Effects of Reduced Dietary Crude Protein on Gaseous Pollutant Emissions from a Swine Research Building
Swine production is a primary source of protein and fat to human society, in the meanwhile, it continuously emits undesirable pollutant gases, including ammonia (NH3), hydrogen sulfide (H2S), carbon dioxide (CO2), methane (CH4), and nitrous oxide (N2O), imposing adverse impacts on animal and human health as well as on the environment. Previous studies proved that reducing excessive dietary N was effective in mitigating NH3 emissions from pig production, but the reduction in NH3 emissions during different swine physiological stages was not reported yet as only a few studies were based on continuous monitoring in the field. Moreover, the effects of reduced dietary N on other gases were not clear based on the very limited number of studies. A comparison study with reduced dietary crude protein (CP) with supplemental amino acid (AA) was conducted with 720 pigs in a 12-room research building for 155 days that covered from weaned to finishing stages. The pigs were divided into three 4-room groups and fed with 2.1%–3.8% reduced CP (T1 ), 4.4–7.8% reduced CP (T2), and standard (control) diets, respectively. Pig production, including pig number and pig weight, was recorded. Manure volume was measured weekly. Manure was sampled periodically, and samples were analyzed for pH, nitrogen, and other parameters. Building environmental variables, including temperature, relative humidity, room static pressure, ventilation, and pig activities, were continuously measured. Gas concentrations at the exhaust fans were also continuously monitored. Gas emission rates were calculated using the measured ventilation rates and gas concentrations. Group cycle mean NH3 emissions from the control, T1, and T2 groups were 68.9 ± 40.0, 46.7 ± 19.5, and 29.8 ± 10.6 g d-1 AU-1 (AU = 500 kg live mass), respectively. Emissions from the T1 and T2 groups were reduced by 33.0% and 57.2%, respectively, compared with the control group. The peak of NH3 emissions appeared during the third nursery phase for the T1 and T2 groups but delayed to the first grower phase for the control group. Large variabilities in NH3 emissions were observed among the four rooms within the same group. To study these variabilities, the 12 pig rooms were divided into sixty-six 2-room pairs, and the variables measured in each pair of two rooms were differenced to create a dataset showing the variabilities of NH3 emission and other measured variables. By using multivariate linear regression, the pig diet, total pig weight, and the pit manure volume were identified as the major influencing factors for the variabilities. Using the Panel Data Analysis with Heterogeneous Time Trends, the primary time-relevant variables imposing significant effects on the NH3 emissions were pit temperature and total pig weight. Additionally, two other unidentified factors that imposed substantial influences on the NH3 emission variabilities were also detected and their dynamic trends were uncovered. Different from its effects on lowering NH3 emissions, reduced dietary CP and AA supplements increased hydrogen sulfide (H2S) emissions. The group cycle means H2S emission rates were 4.0 ± 2.9, 4.3 ± 3.2, and 5.4 ± 4.0 g d-1 AU -1, respectively, for the control, T1, and T2 groups. Emissions of H2S were enhanced by 10.0 and 36.7%, respectively, for the T1 and T2 groups (p < 0.001). The enhanced H2S emissions from the T1 and T2 groups were related to the reduced manure pH and were possibly affected by several pathways, which could involve volatile fatty acids and nitrogen concentrations, and microbial activities in the manure. The dietary treatment of CP-reduction also influenced the emission of greenhouse gases (GHG). The dietary CP reduction was related to higher CO 2 emission (p < 0.05). The two CP reduced groups had lower N2O emissions (p < 0.01). The CH 4 emission was highest from the group where the pH of the produced manure was closest to the optimal pH range of anaerobic digestion. The accumulated global warming potential (GWP) was 1300.2, 1436.6, and 1420.9 kg AU -1 CO2eq, for the control, T1, and T2, respectively, during the whole cycle.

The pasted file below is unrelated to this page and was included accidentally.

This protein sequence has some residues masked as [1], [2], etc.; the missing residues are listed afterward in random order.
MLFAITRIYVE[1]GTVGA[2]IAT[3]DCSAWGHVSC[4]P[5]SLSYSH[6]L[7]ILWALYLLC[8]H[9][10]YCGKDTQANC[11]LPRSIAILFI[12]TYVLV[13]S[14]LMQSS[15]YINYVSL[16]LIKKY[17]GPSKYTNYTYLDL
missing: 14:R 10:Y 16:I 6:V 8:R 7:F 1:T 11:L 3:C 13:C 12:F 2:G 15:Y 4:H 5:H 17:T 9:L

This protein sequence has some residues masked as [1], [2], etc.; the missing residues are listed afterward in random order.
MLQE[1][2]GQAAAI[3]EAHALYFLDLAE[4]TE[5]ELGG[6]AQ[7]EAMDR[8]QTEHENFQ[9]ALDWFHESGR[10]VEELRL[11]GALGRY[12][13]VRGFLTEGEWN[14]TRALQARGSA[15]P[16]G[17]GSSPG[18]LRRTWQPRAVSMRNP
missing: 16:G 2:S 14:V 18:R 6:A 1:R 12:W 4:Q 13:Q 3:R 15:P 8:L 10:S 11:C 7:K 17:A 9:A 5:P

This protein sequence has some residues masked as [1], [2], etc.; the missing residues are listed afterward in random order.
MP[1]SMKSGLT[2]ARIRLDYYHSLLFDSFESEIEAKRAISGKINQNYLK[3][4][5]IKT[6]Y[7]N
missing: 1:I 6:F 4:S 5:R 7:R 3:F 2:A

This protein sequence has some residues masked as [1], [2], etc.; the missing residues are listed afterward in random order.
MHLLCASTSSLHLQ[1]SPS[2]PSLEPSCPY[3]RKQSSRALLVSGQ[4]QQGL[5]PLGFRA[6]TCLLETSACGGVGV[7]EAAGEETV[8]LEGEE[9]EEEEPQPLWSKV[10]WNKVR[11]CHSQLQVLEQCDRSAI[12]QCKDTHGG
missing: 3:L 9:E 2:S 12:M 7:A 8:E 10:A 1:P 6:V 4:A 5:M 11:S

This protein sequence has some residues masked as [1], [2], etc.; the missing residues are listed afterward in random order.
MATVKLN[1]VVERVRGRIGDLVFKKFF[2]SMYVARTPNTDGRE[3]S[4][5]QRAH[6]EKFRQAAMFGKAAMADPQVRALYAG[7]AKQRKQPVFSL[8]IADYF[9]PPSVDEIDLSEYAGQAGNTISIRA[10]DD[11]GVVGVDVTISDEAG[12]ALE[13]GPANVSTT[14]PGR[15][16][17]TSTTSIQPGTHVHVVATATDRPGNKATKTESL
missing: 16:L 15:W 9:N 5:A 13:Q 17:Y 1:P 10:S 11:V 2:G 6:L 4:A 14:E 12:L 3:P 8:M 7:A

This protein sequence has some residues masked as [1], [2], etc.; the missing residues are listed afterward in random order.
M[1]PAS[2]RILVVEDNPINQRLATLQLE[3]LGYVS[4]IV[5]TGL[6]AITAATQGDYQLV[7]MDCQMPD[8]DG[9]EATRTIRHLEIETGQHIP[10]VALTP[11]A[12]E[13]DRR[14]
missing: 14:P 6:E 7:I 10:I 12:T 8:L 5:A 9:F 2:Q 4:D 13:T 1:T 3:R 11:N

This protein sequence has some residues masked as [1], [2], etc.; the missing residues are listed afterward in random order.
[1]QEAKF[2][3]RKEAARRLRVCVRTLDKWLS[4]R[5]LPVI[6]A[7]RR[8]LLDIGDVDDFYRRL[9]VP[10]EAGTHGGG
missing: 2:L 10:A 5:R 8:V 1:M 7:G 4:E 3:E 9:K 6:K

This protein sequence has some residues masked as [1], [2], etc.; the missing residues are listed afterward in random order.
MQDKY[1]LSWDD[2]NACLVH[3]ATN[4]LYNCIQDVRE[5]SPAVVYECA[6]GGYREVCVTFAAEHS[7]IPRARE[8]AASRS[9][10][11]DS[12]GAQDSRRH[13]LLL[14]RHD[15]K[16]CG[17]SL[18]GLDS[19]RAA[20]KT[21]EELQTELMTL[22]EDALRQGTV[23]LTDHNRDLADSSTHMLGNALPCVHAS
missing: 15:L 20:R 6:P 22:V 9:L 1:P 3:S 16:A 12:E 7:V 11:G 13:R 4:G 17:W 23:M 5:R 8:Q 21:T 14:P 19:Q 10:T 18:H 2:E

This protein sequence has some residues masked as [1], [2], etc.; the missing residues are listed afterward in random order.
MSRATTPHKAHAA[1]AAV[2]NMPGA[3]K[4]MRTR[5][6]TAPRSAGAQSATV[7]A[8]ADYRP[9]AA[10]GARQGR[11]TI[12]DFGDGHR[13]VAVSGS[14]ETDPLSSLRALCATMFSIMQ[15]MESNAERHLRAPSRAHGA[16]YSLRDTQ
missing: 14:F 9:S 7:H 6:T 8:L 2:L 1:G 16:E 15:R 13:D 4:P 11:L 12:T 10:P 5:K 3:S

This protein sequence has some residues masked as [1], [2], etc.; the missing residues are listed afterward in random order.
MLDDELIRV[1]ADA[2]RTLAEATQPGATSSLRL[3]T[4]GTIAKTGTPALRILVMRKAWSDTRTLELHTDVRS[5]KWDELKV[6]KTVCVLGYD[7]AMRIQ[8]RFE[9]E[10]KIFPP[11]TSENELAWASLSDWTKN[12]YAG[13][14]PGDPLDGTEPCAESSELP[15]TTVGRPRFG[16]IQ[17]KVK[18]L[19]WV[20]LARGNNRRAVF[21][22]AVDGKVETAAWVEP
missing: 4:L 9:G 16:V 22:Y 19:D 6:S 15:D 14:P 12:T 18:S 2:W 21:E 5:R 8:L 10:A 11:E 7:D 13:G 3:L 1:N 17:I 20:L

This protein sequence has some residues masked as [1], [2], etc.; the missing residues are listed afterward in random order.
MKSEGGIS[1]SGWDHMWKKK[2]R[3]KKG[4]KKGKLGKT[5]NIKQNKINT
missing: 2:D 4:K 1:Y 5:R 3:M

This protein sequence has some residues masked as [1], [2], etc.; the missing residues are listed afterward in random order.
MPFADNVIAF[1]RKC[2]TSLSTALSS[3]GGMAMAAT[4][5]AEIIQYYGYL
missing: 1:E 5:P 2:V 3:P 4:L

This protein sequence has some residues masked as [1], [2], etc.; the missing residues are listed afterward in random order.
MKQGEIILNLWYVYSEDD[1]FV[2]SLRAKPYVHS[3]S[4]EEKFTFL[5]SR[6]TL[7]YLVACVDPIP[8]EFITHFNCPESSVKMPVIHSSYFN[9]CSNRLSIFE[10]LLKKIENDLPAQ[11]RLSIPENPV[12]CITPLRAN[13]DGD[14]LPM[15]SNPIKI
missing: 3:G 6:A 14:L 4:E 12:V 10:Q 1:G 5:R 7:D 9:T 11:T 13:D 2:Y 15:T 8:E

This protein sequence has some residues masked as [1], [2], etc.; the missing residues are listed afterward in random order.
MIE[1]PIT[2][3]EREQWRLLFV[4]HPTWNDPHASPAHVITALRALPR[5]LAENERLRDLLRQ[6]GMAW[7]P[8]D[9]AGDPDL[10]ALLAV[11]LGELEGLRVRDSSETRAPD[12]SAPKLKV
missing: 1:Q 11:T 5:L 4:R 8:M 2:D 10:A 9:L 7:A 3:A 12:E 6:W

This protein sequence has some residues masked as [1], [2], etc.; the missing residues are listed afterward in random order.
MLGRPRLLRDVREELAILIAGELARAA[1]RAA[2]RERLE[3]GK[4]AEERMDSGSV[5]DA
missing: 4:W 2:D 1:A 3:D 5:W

Ni, Purdue University.
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